Congestion in networks: SOC, HOT and the percolationfragmentation
phase transition
Here a network is a graph whose edges have prescribed
capacities. We are also given a
demand matrix \(M(v,w)\).
The interpretation is that, simultaneously for all pairs
\((v,w)\), we want to transport a quantity of \(M(v,w)\) units of
stuff per unit time from \(v\) to \(w\) through the network,
with the constraint that the total amount of stuff per unit
time moving along a given edge cannot exceed that edge's capacity.
Of course this is a standard setting, known as
multicommodity flow.
There is a yes/no question: do there exist feasible solutions
at all?
When the answer is yes, one can go on to other questions such as

Optimize some other quantities (time, cost) subject to feasibility
 Devise decentralized routing algorithms
 study the queueing network version, where
demand fluctuates randomly in time with expectation M(v,w)
all of which have substantial literature.
But we want to consider the case where the answer is
(barely) no.
In this case there is some total demand
\(D = \sum_{v,w} M(v,w)\)
and we can seek the maximum possible demand that can
be satisfied, that is the maximum
\(D_1\) of \(\sum_{v,w} M_1(v,w)\)
subject to \(M_1(v,w) \leq M(v,w) \)
and to the capacity constraints.
Consider the setting where the network is fixed and the
demand increases, say
linearly with time \(t\), so that
\(M(t) = tM\)
with total demand \(tD\) and maximum satisfied demand \(D_1(t)\).
Then there is a
"marginal satisfiability proportion"
\( r(t) = (1/D) d/dt(D_1(t)) \)
which we expect to decrease with t.
Consider the \(t\) for which \(r(t) = 0.95\), say,
and consider the set \(E(t) \) of edges with spare capacity at that time.
Visualize the network as having a backbone of highcapacity
edges and a periphery of lowcapacity links to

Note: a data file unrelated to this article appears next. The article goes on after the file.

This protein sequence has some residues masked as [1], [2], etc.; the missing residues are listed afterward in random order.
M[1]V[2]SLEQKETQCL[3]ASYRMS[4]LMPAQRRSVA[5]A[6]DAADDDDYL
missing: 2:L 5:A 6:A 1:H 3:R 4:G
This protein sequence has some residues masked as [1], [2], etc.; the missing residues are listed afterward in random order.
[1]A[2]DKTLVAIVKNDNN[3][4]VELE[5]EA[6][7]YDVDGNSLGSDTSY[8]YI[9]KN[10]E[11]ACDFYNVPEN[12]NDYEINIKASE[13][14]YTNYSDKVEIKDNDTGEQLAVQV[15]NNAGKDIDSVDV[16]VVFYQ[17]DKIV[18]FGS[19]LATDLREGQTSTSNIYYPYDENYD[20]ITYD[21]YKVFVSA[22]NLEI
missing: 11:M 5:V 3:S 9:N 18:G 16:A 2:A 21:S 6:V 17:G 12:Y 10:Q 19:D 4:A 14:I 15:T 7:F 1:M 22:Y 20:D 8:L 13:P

degree1 vertices.
Intuitively, there are two qualitatively different possibilities.

Parts of the periphery become congested first.
In this case \( E(t) \) will consist of a single
giant connected component
which comes near almost every vertex,
but where a fraction of vertices are not touched.
 Alternatively, the longrange capacity between some two different
parts of the networks may become congested first.
In this case \(E(t)\) will consist of two large connected components,
touching almost every vertex.
Now these two cases can be distinguished by the behavior of r(t).
In the first case we expect \(r(t)\) to decrease smoothly from 1.
In the second case we expect a rapid decrease from 1 to
some level \(\alpha\) representing the proportion of demand which
does not require passing the congested interface.
But there is a third possibility, which is that both effects
take place simultaneously.
In this case \(E(t)\) changes abruptly from having a single
giant connected component
which comes near almost every vertex,
to consisting of many small components;
and \(r(t)\) will change abruptly from near 1 to near 0.
This behavior is in part analogous to the transition
of percolation clusters
from supercritical to subcritical,
and hence we call it the
percolationfragmentation phase transition.
For a given network, one expects only a small subset of all
possible demand matrices \(M\) to have this phase transition property.
On the other hand, consider networks which are designed with
some demands in mind, or which evolve in some adaptive way.
For instance
 Given a network and current demand, design the cheapest
network improvement (higher edge capacities) which will handle
twice the current demand. Then consider the behavior of \(r(t) \)
as demand increases in some random way, say
\(M_{v,w}(t) = M X_{v,w}(t) \)
for random \(X_{v,w}(t) \) with mean and variance linear in t,
and let \(t_0 \) be the time when this mean equals 2.

Suppose demand increases in some random way, and suppose
we just add capacity to edges in some minimalcost way
whenever the network becomes congested,
until some time \( t_0 \); then stop adding capacity.
In both cases we expect to see this phase transition around
\(t_0\).
The former could be considered an instance of HOT
(highly optimized tolerance)
and the latter an instance of SOC
(selforganized criticality).
So a broad research project is to study \(r(t)\) in examples.
One can do analytic calculations in very simple networks,
then simulations of artificial networks, then look at
real networks.
But the specific open problem
is to find the right "toy model" in which analytic calculations can be done.
We seek something simple, analogous to the M/M/1 model in queueing theory or to the
ErdosRenyi random graph model as a model for percolation.
Update (2/18).
Of course there has been a huge literature on networks since 2003, but I have not noticed work
very similar to this.
History.
Problem posted May 2003 and mentioned in subsequent talks.
But no doubt similar questions have been devised by others.
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